Post by David
How is semi-Salic succession supposed to work? I know that the
inheritance is supposed to go to a surviving female of the house by
degree of kinship to the last surviving male of the dynasty, but how
is the degree of kinship measured?
Suppose the last male dynast has no daughters, but has the
a) An elder sister
b) A younger sister
c) An elder brother's daughter
d) A younger brother's daughter
e) An aunt older than his father
f) An aunt younger than his father
g) A daughter of an uncle older than his father
h) A daughter of an uncle younger than his father
What would be their order of succession? And am I missing any other
relatives who would come between them?
It depends on the particular type of semi-Salicism -- which (unlike
Salicism or male-preferred primogeniture) is not uniform in practice.
And, for the most part, it has been largely non-applicable throughout
The common thread, it seems, is emphasis on DIRECT DESCENT, to
determine the female most "closely" related to the last male --
meaning that daughters and granddaughters take precedence over sisters
or aunts. But even then, the position of heiress is not always
clear. Suppose, for instance, that the last male sovereign fathered
several daughters -- the eldest of whom predeceased him, having
married but produced only daughters herself? Would he be succeeded by
HER own eldest daughter (his senior granddaughter) -- or his own
second daughter (who might have sons)?
While it is generally understood that a last male sovereign would be
succeeded by his senior female descendant in the direct line, it's not
always clear whether it's the eldest SURVIVING daughter who is
implied. To compound matters further, if an eldest daughter were to
predecease a father who dies as the last male sovereign, having
married and produced SONS, it is almost always certain that the said
sovereign would be succeeded by his eldest grandson through that
In the Netherlands, these questions were clarified by Parliament in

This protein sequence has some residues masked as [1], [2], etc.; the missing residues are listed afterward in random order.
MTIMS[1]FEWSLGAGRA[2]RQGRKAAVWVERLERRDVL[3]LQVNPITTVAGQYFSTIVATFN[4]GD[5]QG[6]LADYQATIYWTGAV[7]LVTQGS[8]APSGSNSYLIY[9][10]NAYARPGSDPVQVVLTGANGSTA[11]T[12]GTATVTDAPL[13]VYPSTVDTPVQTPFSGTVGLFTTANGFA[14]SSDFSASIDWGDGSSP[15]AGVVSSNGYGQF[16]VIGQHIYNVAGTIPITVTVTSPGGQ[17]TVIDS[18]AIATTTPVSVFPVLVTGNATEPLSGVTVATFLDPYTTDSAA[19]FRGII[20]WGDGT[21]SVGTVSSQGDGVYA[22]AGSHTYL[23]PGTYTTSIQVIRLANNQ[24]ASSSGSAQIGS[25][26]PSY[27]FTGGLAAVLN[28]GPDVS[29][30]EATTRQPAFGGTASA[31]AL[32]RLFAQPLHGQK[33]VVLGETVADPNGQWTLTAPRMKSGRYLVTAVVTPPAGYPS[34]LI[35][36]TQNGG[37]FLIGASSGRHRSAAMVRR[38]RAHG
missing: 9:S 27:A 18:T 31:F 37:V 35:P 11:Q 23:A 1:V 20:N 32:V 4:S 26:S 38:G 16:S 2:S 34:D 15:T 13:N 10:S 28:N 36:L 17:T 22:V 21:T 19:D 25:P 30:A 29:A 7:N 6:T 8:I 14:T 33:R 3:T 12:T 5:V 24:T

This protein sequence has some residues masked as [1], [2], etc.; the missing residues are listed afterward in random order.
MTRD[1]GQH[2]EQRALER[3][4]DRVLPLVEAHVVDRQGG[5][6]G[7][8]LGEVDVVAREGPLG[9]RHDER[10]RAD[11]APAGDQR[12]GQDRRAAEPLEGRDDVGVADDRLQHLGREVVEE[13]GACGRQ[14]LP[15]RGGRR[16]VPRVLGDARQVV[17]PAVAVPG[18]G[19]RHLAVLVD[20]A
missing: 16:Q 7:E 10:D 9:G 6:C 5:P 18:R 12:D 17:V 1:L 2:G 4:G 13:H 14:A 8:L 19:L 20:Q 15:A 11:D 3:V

1884 -- the year Prince Fredrik (uncle of King Willem III) died,
thereby leaving the dynastic male line extinct (excepting the king).
As it was clear that Willem III would die as the last male of the
House of Orange, Princess Wilhelmina (his only daughter) was confirmed
as heiress presumptive to the Dutch throne.
Beyond her, the relative places of other female members were
determined by direct descent from the LAST kings in succession. By
which I mean: as Wilhelmina was an only daughter, unmarried and
childless, her aunt Sophie (by marriage the grand duchess of Saxe-
Weimar-Eisenach) was heiress presumptive to the Dutch throne from 1890
(the year Willem III died) until her own death in 1897, by virtue of
being the daughter of the last king before Willem III -- his own
father, Willem II. After Princess Sophie's descendants came the
descendants of Princess Marianne, the daughter of the last king before
Willem II -- his father Willem I.
Finally, there were the descendants of Prince Fredrik (who himself
never became king) -- the second son of King Willem I, as well as the
brother of King Willem II and the uncle of King Willem III. Fredrik
had produced two daughters -- the elder of whom (Princess Louise of
the Netherlands, by marriage the queen of Sweden and Norway)
predeceased him, leaving an only child, a daughter also named Louise
(born a princess of Sweden and Norway, she would become the queen of
Denmark as the consort of King Frederik VIII). According to the Dutch
system of semi-Salicism, girls could represent their mothers:
therefore, Queen Louise of Denmark and her descendants had precedence
over the descendants of her aunt, Princess Marie of Wied -- the second
daughter of Prince Fredrik.
But like I said: this was the semi-Salic law as applicable to the
Netherlands -- where the succession had the daughter of the last king,
followed by the daughter of the last king before him, etc (if
Wilhelmina had had a younger sister named Helene, this hypothetical
princess would not have had a place in the line to the throne even
after the death of great-uncle Fredrik in 1884: only the heiress would
have been in line. Princess Helene would have assumed her place as
first in line only in 1890 -- when King Willem III died. For
according to the logic of semi-Salicism, Wilhelmina would then have
become the "last king" of the House of Orange: since she had no
daughters of her own until 1909, her younger sister would have been
heiress by virtue of being the daughter of the last king before
Wilhelmina -- meaning their own father, Willem III).
Other royal houses undoubtedly had variations of the law.